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Minor League Umpires Reject New Deal

Posted by Jason A. Churchill on May 1, 2006

In case you've been hiding under a large stone-like structure for the past several week, you know that the minor league umpires have been on strike all season.

Strikes always appear, on the surface, to be about greedy people that are already making solid wages, if not ridiculous salaries – except for teachers, of course.
That is not the case with these umpires, either.

The attorney for baseball, George Yund, keeps using excuses as to why the umpires are paid so poorly and why they haven't received a raise in 10 years.

We'll get to the excuses in a minute.

Umpires in Triple-A make an average of $15,000, those in Double-A average$12,000 while full-season A umpires average $10,000 and short-season $5,500.

They make a per diem of $25, $22 and $20.

Yund claims that these umpiring job are "more comparable to training than to a lifetime job."

Try telling that to a big-league umpire whose career was bred in the minors.

Training? So maybe Yund should not have been paid very well until he became a partner in a firm?

That's absurd.

What Yund refuses to admit (I refuse to believe he and the rest of baseball doesn't know this) is that these umpires, though part time employees, can't have careers outside of their umpiring jobs, because lawyers, doctors, dentists, stock brokers, day traders and all other professions require a 12-month per year commitment, which none of them can give.

They, just like the players, managers and coaches in the game, have given up the opportunity for other careers to chase their own dream of being a part of the game of baseball.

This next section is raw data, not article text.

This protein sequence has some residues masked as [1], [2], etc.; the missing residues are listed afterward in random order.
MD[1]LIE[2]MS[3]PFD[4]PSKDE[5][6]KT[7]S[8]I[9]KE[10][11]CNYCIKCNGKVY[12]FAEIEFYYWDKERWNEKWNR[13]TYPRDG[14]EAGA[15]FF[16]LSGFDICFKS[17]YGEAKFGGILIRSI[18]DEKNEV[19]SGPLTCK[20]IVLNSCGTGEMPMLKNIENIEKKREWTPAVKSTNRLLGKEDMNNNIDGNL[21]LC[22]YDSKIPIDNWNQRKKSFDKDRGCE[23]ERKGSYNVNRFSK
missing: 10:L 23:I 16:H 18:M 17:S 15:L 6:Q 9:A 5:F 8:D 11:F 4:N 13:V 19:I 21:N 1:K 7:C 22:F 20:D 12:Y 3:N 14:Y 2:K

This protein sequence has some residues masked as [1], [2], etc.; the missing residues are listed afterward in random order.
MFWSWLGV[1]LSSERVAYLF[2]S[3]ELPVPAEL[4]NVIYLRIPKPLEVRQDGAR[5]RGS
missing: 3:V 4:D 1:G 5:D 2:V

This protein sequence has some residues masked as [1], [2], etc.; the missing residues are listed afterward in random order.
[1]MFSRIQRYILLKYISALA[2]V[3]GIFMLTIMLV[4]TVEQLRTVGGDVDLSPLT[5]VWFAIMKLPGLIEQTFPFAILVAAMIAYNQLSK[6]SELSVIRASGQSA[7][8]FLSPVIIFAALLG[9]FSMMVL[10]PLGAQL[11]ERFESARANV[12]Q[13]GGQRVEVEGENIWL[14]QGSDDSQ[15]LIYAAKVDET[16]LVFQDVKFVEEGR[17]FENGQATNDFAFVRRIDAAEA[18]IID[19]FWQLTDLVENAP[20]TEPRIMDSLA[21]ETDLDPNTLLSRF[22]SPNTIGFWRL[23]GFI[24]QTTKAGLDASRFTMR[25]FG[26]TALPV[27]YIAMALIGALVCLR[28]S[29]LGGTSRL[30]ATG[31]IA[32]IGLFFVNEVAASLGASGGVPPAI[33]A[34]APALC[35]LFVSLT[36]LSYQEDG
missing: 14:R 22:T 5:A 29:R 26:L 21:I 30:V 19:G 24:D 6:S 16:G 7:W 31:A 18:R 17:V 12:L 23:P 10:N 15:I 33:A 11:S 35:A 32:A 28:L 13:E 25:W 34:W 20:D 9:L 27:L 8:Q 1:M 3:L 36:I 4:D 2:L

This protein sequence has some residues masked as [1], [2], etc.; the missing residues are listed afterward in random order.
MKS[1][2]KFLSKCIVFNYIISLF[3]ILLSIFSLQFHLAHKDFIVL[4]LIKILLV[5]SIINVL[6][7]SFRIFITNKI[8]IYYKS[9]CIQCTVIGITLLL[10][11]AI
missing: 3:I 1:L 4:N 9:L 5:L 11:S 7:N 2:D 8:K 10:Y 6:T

This is how greedy and cheap baseball has been thus far to the umpires.

The latest offer, the one that was rejected today by a 2-1 margin, gave raises of 100 bucks per month, about 600 bucks for the year, and 2 bucks per day in per Diem.

By offering 22 to 27 dollars per day for meals, baseball contends that an adult should be able to eat out for three full meals a day on 27 bucks.

Not in any city is that realistic, unless you expect fast food twice per day.

The umpires haven't received raises since 1995 and will continue to reject any contract offer that doesn't reflect a significant improvement across the board.

The quality of umpiring has not been that bad, regardless of what Delmon Young thinks, and the game is fine as is. The World Umpires Association is standing behind the minor league umps.

"The proposed salaries and per diems were ridiculously low," said John Hirschbeck, president of the major league umpires' union. "It would have been unconscionable to increase salaries only $100 dollars per month and to expect adults to live on the road spending only $22 a day in 2006 and $29 a day in 2011."

Has baseball sunk this low that they are offering such stingy raises to the umpires that they need?

If they don't pay these umpires a decent wage, where do they think they are going to get new MAJOR League umpires down the road?

Japan?

殴打3 のある!

(strike three, you're out!)

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13 Responses to “Minor League Umpires Reject New Deal”

  1. marc w. said

    So, um, why did the union agree to the offer (pending approval from membership, of course)? Do they simply have no leverage?